Thursday, 11 February 2010

Title Magic and The Naming of a Novel

Notebook and laptop

"What's in a name? That which we call a rose
By any other name would smell as sweet."

Romeo and Juliet (II, ii, 1-2) WS

Having finished the new novel I’m still struggling with the title for  It’s a big responsibility…

What’s in a name?   The title of a good novel pulses with a special magic. It’s the cultural signal for the novel; it’s a label for a novel; it’s a cool code for a novel;  it  synthesises the meaning of the novel; it can be a metaphor for the novel. The title can be the magic reason why readers pick a book off a shelf or a bookseller’s list; in a good dream world it can be the reason why a bookseller orders fifty or five thousand copies from s publisher.

Various sources – books and internet – will tell you lots of cutesy and fairly mechanistic ways of arriving at a title. I can’t say this works for me.

All I know is that you have to stay with the writing, stay with the novel for the title to emerge.  Deciding on the title can take as long it takes to write the novel itself.  The endgame will be talking  with the editor to to find at title that works for my reasons and for hers.

When I start a novel I give it a working title - like a hook on which  to hang your hat. just for the time being.

So,  through the years  we’ve had The Coventry Novel  which became Land of Your Possession; The Hartlepool  Novel  which became ‘Children of The Storm’;  The Settlement Novel which became  ‘Where Hope Lives’ ;  the Mary Ann Cotton Novel which became ‘A Woman Scorned’; The London Novel  which became ‘The Lavender House’; The Factory Novel which became ‘Sandie Shaw and the Millionth Marvell Cooker’ ; the Polish Novel which became ‘The Woman Who Drew Buildings’.

Kitty Rainbow – whose name I found on the births and deaths column in the local  paper -  ‘Kitty Rainbow, sister to Bunty…’ – stayed ‘Kitty Rainbow’ from beginning to end. Maybe the spirit of the real Kitty stayed around to make sure that happened.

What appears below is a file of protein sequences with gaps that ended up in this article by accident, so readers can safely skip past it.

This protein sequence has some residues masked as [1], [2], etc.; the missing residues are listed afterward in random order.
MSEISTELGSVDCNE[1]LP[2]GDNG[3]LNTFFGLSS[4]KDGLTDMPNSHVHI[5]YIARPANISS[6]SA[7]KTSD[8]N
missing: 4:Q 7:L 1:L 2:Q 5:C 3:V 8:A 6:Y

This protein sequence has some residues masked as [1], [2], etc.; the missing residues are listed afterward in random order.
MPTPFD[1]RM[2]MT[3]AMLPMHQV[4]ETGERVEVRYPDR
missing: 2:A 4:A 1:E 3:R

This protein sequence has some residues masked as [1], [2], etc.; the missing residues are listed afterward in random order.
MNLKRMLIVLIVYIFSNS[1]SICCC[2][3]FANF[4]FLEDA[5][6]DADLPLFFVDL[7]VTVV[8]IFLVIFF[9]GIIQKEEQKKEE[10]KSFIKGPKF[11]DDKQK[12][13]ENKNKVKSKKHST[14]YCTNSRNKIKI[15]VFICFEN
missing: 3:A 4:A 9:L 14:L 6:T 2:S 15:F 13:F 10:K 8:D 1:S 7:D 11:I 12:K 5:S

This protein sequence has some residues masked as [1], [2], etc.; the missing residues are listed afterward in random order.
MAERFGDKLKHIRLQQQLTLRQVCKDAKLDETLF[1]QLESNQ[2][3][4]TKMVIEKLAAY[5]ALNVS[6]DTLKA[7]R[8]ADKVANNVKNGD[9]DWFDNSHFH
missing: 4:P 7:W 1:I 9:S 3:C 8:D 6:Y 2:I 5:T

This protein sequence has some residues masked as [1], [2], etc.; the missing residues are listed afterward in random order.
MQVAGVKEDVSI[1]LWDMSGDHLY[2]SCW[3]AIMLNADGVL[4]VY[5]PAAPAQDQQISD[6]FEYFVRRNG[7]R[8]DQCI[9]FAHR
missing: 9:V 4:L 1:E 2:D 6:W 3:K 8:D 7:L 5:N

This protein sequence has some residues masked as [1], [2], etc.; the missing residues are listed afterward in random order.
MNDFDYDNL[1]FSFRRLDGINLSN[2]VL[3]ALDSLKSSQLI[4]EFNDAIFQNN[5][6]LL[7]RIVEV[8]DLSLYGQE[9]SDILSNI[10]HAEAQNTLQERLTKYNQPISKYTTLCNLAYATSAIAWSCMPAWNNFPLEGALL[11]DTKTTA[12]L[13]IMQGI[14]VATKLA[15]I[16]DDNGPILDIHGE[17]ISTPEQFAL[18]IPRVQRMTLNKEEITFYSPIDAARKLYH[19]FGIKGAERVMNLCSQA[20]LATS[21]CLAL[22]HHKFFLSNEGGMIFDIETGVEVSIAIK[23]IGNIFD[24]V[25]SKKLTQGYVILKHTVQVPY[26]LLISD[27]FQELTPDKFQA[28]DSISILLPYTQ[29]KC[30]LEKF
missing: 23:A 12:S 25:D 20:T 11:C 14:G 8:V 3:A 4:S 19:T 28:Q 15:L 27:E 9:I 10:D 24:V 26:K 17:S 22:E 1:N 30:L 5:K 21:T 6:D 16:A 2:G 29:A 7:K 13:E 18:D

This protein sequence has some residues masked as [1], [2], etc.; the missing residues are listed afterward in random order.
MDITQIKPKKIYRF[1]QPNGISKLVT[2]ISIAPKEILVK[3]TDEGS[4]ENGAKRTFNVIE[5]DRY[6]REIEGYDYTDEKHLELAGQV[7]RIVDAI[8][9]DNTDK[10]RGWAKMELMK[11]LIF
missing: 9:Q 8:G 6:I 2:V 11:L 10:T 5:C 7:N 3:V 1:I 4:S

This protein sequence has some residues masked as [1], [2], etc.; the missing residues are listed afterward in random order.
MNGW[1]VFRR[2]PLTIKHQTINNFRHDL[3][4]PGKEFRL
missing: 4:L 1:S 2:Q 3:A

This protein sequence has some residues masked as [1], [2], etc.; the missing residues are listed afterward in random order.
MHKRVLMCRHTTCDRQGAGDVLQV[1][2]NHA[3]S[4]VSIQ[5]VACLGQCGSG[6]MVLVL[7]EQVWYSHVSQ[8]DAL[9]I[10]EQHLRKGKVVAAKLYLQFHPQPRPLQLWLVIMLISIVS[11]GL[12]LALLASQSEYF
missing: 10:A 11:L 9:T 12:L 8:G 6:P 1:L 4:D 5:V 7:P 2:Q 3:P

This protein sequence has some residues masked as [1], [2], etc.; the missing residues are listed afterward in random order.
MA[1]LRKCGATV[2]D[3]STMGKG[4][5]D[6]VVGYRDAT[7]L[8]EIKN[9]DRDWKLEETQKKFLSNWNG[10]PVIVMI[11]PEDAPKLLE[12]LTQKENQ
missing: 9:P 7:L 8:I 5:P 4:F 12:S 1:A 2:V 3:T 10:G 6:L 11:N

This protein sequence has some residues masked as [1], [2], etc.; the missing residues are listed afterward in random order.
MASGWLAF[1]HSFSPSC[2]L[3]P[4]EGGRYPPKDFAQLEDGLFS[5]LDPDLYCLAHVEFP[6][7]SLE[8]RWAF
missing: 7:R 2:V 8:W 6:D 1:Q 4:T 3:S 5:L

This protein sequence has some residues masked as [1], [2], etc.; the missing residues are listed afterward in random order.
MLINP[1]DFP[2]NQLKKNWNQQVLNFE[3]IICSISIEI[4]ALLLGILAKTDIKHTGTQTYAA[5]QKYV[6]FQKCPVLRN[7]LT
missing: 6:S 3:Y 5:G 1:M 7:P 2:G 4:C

The only title which I think didn’t work very was The Settlement Novel, Where Hope Lives – about a young miner who was made redundant and became a respected artist through involvement with the Settlement Movement. Possibly both my then editor and I lost the plot on that one. I think Where Hope Lives is one of my most interesting novels but neither the title nor the cover sang any magic song and in general it got good reviews but a restrained reception.  Funnily enough  my PLR statistics tell me it is one of my most borrowed books. Perhaps library fans see further than the title or the cover… 

Anyway,  now I’m having this big struggle  with the novel  that I’ve been calling for ‘The French  Novel’ for more than a year. For a time  it seemed to want to be called   The Maison d’Estella, after the spooky house at the centre of the novel. Then it became Starr Bright after its astrologer heroine. But now I ‘m haunted by the thought that it should after all be At The Maison d’Estella...

Any views out there in the blogosphere?  Does either of these titles hold any magic for you? Time is running short…




While I’ve been obsessing about titles I’ve made a a little quiz for some of you book beavers to do over your coffee.

Name the writers of these successful well-titled novels.

A small twist. Two of these  great titles (not mine,,,)  are not (yet) published novels.

The Edible Woman; The Lost Symbol;  Kenya Dawn;  The Sweet Track;  Slaughterhouse-Five;  A Flag On The Island;   Naming of The Dead;  The Black Moth;  The Sugar Accounts;  Jamaica Inn;  Fleshmarket Close; Firefly;  Persuasion; Blood River;  The Distance Between Us;  The Sweet Track;  My Lover’s Lover; ;  Alias Grace; Saturday;  Against the Streams; Alone in Paris;, The Road To Samarkand; An Expensive Way To Die




  1. Why not simply "Maison d’Estella"

    I know exactly what you mean about names. I could not find the right name for mine.
    After tearing my hair out for months I settled on the name for mine by rereading my MS, the name jumped out from a line of dialogue where one of my characters said she lived in a "world veiled in shadows."

  2. I can't help it but I always think of the title as- At The Maison D'Estella - because that's what it was called when we were in France and because of the house and the place and I like the estella/star thing -but the title has to be right for you, you are the author, and Starr is your creation.

    A x



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